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Recipe Development

One the questions that I am frequently asked by homebrewers is ìhow do you come up with new beer ideas? As a homebrewer, there are plenty of ways to find pre-published recipes. I started out by purchasing pre-assembled kits that mimicked a particular beer style. After this I ventured on the internet and read magazines to find published recipes to replicate. Finally, I began to take off the training wheels and experiment with my own recipe creations.

Let's get back to the question. Let me ask some different questions. How does an artist decide what to paint? or When does a songwriter decide to end the song? These should be rhetorical questions by nature and the answer is something akin to inspiration. The same can be said for a brewer. I'm inspired by all sorts of things: foods, delicatessens and candy, great commercial examples, or reading about a particular historical style of beer (that sometimes has become extinct).

I've developed my own combination of gut-feel and scientific numbers to develop a solid, brew-worthy recipe. There are a lot of magazines like Brew-Your-Own and Zymurgy and books like Designing Great Beers by Ray Daniels, and online resources like that can help you find guidelines for attempting this process. If I were to share with others my basic thought processes that I use to create a beer recipe they would be something like this:

  1. Pick a style of beer or inspiration of several ones and combine them. Refer to BJCP.ORG to review the flavor guidelines for making such a style(s)

  2. Use brewing software to make the number crunching easier: Beersmith, BeerTools, BrewBuddy, ProMash, or manual excel calculations

  3. Pick the malts that you want to build the beer, paying attention to the % of each. Base malts can make up 100% of the malt bill, but some specialty grains should be no more than 10%. Balance these the way you'd like and double check what the estimated OG (original gravity) will be. OG determines the amount of potential alcohol, a higher OG usually results in higher alcohol.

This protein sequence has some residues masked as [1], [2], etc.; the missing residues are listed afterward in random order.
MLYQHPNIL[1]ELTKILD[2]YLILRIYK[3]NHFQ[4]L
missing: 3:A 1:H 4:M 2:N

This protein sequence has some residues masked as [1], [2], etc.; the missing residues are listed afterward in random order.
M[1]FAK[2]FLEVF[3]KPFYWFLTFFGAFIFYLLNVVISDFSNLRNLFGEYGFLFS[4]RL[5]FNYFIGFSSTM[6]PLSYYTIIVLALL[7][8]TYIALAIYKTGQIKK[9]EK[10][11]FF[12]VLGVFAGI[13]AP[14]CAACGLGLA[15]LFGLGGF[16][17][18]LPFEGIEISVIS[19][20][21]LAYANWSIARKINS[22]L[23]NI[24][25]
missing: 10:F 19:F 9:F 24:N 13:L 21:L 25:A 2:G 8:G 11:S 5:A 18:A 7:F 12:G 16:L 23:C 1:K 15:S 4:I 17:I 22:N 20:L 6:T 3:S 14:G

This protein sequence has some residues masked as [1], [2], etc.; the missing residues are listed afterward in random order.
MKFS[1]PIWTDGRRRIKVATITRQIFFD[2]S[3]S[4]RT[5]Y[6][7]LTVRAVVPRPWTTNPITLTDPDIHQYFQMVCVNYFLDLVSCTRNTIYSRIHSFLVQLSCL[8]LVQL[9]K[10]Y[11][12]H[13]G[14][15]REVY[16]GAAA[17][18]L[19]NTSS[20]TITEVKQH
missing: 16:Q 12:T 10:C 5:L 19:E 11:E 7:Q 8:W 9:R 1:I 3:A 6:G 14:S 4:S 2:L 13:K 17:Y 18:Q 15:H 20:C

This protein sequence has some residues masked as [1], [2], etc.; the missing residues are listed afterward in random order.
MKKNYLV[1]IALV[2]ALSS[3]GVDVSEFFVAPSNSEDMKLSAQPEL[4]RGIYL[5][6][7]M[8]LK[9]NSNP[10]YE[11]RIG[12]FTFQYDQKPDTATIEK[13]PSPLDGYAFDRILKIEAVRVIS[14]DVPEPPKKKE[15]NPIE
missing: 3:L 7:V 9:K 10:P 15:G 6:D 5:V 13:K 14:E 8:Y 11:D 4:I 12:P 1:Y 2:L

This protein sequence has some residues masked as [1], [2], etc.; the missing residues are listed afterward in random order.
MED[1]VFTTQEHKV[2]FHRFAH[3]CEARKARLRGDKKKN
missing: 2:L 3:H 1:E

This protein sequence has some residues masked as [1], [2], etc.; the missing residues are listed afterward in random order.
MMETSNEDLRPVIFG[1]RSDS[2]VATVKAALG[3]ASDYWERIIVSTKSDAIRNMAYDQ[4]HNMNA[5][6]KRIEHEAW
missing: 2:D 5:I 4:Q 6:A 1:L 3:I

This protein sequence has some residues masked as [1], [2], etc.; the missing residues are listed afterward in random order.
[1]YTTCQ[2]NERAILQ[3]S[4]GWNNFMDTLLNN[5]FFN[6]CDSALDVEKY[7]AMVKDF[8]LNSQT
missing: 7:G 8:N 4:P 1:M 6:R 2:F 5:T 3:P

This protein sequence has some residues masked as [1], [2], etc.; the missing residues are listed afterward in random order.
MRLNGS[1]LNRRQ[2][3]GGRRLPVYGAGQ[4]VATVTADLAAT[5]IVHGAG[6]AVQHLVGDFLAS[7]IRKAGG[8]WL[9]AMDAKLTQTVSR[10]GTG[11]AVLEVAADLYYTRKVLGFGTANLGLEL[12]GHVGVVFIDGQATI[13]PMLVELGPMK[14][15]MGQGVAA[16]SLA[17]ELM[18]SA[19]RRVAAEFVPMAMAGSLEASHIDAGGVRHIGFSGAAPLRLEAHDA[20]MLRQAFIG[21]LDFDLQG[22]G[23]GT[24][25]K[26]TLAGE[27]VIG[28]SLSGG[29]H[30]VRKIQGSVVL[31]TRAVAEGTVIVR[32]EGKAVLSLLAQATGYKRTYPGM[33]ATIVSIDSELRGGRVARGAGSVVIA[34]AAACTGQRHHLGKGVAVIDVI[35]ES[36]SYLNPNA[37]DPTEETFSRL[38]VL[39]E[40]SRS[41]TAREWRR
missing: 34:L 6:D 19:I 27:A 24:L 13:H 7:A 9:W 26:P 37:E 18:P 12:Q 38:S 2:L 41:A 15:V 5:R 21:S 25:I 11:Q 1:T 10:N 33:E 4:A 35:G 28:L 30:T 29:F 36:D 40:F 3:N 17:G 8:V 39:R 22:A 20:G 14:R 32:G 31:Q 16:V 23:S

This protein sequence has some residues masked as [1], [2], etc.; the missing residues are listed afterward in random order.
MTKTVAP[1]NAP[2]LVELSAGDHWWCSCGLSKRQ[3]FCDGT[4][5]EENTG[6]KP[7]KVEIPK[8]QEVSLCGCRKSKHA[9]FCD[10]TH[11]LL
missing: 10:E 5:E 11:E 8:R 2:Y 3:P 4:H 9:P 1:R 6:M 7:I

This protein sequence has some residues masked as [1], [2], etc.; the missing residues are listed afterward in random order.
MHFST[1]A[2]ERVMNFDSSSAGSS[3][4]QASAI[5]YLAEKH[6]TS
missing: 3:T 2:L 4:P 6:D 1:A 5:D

4. Next pick the hop varieties and determine when you want to add them. Always use a bittering hop addition and depending on the style sometimes a flavor, whirlpool/aroma and/or dry-hop addition(s). Lastly, balance them to get the proper amount of IBU's (international bittering units) to meet your tastes or fit the style of beer you are brewing.

  5. Finally, pick the yeast that is right for said style and decide how you want the yeast to behave (different variables like pitch-rate, temperature, and aging time will affect flavors)

This last yeast step can be a simple task or very complicated. You'll have to study many of the characteristics that the yeasts will lend a beer. Alternatively, if you are brewing a particular common style like Scottish Ale, then there are commercial varieties that are labeled as such. If you want quick and easy guidelines, most American strains will be clean (low levels of complex yeast flavors) and high attenuating (eats up more sugars than other yeasts and can handle making higher alcohols), English strains are more fruity, Lager strains are going to be more sulfury and clean, and hefeweizen or Belgian-style strains will be more phenolic and fruitier.

Good Luck and Prost!

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